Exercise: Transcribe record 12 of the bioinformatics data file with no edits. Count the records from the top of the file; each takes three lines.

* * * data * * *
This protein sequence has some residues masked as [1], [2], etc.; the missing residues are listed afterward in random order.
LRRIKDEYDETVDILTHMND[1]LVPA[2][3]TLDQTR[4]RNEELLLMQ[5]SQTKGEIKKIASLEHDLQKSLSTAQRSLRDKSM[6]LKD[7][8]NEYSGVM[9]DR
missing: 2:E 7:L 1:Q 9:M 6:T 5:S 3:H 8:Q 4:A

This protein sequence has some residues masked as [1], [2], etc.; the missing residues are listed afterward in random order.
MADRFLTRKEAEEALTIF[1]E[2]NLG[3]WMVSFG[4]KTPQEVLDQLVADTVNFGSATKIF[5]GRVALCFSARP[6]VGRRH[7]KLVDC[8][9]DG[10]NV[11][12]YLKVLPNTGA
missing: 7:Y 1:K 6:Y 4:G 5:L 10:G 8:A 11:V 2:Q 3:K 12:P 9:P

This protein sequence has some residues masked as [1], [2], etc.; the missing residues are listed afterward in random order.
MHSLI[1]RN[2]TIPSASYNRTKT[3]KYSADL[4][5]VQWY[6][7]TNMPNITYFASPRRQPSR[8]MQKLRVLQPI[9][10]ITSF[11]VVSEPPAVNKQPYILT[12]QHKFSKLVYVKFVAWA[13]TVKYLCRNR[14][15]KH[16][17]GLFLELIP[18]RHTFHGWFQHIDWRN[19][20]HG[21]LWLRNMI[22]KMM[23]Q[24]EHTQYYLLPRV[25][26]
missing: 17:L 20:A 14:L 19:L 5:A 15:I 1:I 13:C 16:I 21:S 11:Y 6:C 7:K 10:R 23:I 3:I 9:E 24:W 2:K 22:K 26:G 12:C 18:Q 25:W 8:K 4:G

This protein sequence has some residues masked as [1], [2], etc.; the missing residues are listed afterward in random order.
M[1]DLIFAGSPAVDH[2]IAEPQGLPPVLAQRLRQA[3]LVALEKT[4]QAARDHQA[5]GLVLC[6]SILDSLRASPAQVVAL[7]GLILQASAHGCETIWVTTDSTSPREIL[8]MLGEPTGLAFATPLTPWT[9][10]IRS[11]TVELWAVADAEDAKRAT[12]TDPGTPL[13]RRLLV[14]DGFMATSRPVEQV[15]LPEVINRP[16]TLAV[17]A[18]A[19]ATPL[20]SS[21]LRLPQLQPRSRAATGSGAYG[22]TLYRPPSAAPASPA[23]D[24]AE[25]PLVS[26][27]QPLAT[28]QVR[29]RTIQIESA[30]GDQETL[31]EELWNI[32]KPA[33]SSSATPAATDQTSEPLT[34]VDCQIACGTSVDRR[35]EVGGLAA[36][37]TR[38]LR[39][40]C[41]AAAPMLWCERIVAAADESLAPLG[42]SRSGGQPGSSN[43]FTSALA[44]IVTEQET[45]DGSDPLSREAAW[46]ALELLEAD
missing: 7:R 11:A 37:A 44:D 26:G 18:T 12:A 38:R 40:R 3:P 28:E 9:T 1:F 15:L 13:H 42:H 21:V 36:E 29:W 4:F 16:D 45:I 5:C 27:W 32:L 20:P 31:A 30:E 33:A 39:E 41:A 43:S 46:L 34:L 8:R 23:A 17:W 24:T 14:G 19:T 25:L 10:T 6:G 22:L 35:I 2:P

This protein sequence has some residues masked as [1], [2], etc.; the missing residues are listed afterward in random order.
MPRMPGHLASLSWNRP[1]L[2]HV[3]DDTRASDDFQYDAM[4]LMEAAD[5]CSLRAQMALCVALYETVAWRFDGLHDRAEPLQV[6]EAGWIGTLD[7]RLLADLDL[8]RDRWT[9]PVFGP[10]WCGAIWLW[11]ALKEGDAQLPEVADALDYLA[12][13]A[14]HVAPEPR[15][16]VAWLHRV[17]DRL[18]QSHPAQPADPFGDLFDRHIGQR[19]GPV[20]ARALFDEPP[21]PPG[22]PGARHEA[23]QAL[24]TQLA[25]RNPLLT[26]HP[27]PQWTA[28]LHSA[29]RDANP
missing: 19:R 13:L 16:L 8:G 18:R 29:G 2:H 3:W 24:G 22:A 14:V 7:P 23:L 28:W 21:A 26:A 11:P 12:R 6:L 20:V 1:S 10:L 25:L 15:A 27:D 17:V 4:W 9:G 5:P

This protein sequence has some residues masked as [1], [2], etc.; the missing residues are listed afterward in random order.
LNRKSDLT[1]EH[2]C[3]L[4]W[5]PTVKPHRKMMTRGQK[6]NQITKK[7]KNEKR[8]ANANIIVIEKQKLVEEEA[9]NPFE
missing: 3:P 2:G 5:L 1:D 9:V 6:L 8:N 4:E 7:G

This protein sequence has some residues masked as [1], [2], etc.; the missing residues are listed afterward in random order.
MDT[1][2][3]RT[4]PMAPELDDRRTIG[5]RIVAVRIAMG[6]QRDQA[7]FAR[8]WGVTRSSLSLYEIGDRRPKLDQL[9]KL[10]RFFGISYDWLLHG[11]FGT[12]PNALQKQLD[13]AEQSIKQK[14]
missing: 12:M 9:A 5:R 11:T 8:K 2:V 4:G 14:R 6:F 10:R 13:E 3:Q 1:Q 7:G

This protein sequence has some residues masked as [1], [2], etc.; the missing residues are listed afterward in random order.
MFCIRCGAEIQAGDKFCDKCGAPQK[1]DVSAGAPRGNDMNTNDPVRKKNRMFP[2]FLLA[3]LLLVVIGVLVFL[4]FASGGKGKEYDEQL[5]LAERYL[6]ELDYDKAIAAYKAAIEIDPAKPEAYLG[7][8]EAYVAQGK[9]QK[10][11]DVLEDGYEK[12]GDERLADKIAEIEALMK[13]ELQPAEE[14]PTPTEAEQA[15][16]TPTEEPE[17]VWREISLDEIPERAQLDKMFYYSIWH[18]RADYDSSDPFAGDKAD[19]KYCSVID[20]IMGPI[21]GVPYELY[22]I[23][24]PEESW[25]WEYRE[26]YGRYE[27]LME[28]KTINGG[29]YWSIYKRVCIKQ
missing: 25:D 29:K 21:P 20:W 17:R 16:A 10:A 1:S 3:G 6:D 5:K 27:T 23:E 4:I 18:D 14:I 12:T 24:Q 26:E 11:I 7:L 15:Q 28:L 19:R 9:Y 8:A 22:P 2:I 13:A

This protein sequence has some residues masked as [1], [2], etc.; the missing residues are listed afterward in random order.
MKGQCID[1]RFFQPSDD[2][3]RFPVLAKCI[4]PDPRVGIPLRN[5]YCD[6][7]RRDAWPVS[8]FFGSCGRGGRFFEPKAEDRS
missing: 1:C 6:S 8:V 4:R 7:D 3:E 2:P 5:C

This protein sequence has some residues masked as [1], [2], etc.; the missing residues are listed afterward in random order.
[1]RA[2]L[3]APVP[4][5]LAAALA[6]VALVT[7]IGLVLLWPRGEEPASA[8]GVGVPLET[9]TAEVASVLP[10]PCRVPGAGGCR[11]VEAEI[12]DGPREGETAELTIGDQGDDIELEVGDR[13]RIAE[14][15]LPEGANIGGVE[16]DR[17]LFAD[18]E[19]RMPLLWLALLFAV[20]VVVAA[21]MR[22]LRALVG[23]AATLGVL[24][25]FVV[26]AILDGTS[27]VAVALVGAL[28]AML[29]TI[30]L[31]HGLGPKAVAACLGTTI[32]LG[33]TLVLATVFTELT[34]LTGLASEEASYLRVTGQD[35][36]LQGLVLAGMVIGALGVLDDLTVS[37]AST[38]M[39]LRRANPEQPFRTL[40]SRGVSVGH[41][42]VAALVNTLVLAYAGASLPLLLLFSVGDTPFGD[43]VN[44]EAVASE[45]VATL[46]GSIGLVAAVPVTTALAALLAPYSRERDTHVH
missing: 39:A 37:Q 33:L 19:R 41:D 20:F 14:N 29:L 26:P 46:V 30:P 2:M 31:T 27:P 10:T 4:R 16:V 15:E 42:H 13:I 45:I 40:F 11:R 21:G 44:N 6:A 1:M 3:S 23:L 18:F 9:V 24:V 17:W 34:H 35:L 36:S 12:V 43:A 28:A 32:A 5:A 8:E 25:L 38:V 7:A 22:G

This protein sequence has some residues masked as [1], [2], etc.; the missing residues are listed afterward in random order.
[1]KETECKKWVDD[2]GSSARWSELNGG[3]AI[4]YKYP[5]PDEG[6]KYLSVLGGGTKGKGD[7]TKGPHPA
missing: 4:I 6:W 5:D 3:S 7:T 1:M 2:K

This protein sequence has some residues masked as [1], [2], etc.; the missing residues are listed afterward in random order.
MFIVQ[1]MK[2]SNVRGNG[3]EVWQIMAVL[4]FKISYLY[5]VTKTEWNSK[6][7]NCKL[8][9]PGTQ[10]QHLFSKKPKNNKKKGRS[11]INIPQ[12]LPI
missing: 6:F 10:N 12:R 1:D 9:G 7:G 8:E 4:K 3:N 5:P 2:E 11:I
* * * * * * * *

This protein sequence has some residues masked as [1], [2], etc.; the missing residues are listed afterward in random order.
MFIVQ[1]MK[2]SNVRGNG[3]EVWQIMAVL[4]FKISYLY[5]VTKTEWNSK[6][7]NCKL[8][9]PGTQ[10]QHLFSKKPKNNKKKGRS[11]INIPQ[12]LPI
missing: 6:F 10:N 12:R 1:D 9:G 7:G 8:E 4:K 3:N 5:P 2:E 11:I